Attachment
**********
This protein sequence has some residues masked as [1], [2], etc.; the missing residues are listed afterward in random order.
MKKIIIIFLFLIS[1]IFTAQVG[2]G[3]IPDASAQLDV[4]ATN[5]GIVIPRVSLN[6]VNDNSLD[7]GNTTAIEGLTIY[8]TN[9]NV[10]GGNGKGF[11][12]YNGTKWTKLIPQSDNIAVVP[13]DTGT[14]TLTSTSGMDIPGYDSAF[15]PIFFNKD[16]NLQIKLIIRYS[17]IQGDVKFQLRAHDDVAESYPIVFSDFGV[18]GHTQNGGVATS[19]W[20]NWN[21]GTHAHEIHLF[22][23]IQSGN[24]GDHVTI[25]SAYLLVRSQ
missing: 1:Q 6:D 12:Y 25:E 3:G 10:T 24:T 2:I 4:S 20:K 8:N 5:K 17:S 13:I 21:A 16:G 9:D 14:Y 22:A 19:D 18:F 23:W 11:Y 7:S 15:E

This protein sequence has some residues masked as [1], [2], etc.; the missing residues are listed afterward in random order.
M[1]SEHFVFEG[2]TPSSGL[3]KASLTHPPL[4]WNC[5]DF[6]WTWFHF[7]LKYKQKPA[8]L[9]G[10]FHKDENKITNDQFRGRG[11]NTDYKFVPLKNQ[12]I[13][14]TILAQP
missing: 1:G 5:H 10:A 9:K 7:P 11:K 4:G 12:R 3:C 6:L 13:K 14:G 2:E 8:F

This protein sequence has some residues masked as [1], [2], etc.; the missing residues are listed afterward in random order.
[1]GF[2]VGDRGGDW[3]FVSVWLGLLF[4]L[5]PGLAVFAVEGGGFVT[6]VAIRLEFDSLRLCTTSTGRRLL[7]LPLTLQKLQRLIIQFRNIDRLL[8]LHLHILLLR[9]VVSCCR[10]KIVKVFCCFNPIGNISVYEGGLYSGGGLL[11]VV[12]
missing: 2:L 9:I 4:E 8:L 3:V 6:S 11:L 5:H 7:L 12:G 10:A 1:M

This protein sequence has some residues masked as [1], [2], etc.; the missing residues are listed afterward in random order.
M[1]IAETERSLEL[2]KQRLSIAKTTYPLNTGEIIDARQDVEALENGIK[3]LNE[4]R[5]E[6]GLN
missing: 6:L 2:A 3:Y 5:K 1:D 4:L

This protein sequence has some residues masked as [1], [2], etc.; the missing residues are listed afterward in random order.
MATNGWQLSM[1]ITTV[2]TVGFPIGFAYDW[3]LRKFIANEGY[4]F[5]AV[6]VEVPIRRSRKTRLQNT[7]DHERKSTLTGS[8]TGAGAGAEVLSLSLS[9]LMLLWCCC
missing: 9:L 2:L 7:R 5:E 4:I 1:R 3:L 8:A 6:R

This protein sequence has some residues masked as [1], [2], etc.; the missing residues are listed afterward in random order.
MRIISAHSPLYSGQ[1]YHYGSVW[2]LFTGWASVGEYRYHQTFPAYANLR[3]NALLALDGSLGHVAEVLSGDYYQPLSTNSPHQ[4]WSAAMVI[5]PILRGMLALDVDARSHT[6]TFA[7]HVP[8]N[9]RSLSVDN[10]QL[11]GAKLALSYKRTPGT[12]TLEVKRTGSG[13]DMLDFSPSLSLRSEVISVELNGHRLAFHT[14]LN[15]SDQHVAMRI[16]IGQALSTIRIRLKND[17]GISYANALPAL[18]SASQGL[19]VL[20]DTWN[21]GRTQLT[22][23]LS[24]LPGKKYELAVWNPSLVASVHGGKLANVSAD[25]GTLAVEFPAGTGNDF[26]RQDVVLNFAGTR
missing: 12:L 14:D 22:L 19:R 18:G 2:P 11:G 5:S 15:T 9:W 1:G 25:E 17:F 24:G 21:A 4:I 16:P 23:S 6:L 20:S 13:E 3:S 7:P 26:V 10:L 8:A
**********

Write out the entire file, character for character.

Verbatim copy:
This protein sequence has some residues masked as [1], [2], etc.; the missing residues are listed afterward in random order.
MKKIIIIFLFLIS[1]IFTAQVG[2]G[3]IPDASAQLDV[4]ATN[5]GIVIPRVSLN[6]VNDNSLD[7]GNTTAIEGLTIY[8]TN[9]NV[10]GGNGKGF[11][12]YNGTKWTKLIPQSDNIAVVP[13]DTGT[14]TLTSTSGMDIPGYDSAF[15]PIFFNKD[16]NLQIKLIIRYS[17]IQGDVKFQLRAHDDVAESYPIVFSDFGV[18]GHTQNGGVATS[19]W[20]NWN[21]GTHAHEIHLF[22][23]IQSGN[24]GDHVTI[25]SAYLLVRSQ
missing: 1:Q 6:D 12:Y 25:E 3:G 10:T 24:T 2:I 4:S 20:K 8:N 5:K 17:S 13:I 21:A 16:G 9:D 14:Y 22:A 19:D 18:F 23:W 11:Y 7:S 15:E

This protein sequence has some residues masked as [1], [2], etc.; the missing residues are listed afterward in random order.
M[1]SEHFVFEG[2]TPSSGL[3]KASLTHPPL[4]WNC[5]DF[6]WTWFHF[7]LKYKQKPA[8]L[9]G[10]FHKDENKITNDQFRGRG[11]NTDYKFVPLKNQ[12]I[13][14]TILAQP
missing: 1:G 5:H 10:A 9:K 7:P 11:K 4:G 12:R 3:C 6:L 13:K 14:G 2:E 8:F

This protein sequence has some residues masked as [1], [2], etc.; the missing residues are listed afterward in random order.
[1]GF[2]VGDRGGDW[3]FVSVWLGLLF[4]L[5]PGLAVFAVEGGGFVT[6]VAIRLEFDSLRLCTTSTGRRLL[7]LPLTLQKLQRLIIQFRNIDRLL[8]LHLHILLLR[9]VVSCCR[10]KIVKVFCCFNPIGNISVYEGGLYSGGGLL[11]VV[12]
missing: 2:L 9:I 4:E 8:L 3:V 6:S 11:L 5:H 7:L 12:G 10:A 1:M

This protein sequence has some residues masked as [1], [2], etc.; the missing residues are listed afterward in random order.
M[1]IAETERSLEL[2]KQRLSIAKTTYPLNTGEIIDARQDVEALENGIK[3]LNE[4]R[5]E[6]GLN
missing: 6:L 2:A 3:Y 5:K 1:D 4:L

This protein sequence has some residues masked as [1], [2], etc.; the missing residues are listed afterward in random order.
MATNGWQLSM[1]ITTV[2]TVGFPIGFAYDW[3]LRKFIANEGY[4]F[5]AV[6]VEVPIRRSRKTRLQNT[7]DHERKSTLTGS[8]TGAGAGAEVLSLSLS[9]LMLLWCCC
missing: 9:L 2:L 7:R 5:E 4:I 1:R 3:L 8:A 6:R

This protein sequence has some residues masked as [1], [2], etc.; the missing residues are listed afterward in random order.
MRIISAHSPLYSGQ[1]YHYGSVW[2]LFTGWASVGEYRYHQTFPAYANLR[3]NALLALDGSLGHVAEVLSGDYYQPLSTNSPHQ[4]WSAAMVI[5]PILRGMLALDVDARSHT[6]TFA[7]HVP[8]N[9]RSLSVDN[10]QL[11]GAKLALSYKRTPGT[12]TLEVKRTGSG[13]DMLDFSPSLSLRSEVISVELNGHRLAFHT[14]LN[15]SDQHVAMRI[16]IGQALSTIRIRLKND[17]GISYANALPAL[18]SASQGL[19]VL[20]DTWN[21]GRTQLT[22][23]LS[24]LPGKKYELAVWNPSLVASVHGGKLANVSAD[25]GTLAVEFPAGTGNDF[26]RQDVVLNFAGTR
missing: 12:L 14:D 22:L 19:R 18:G 2:P 11:G 5:S 15:T 9:W 1:G 25:E 17:F 24:G 21:A 4:I 16:P 23:S 6:L 20:S 13:E 3:S 7:P 26:V 10:L 8:A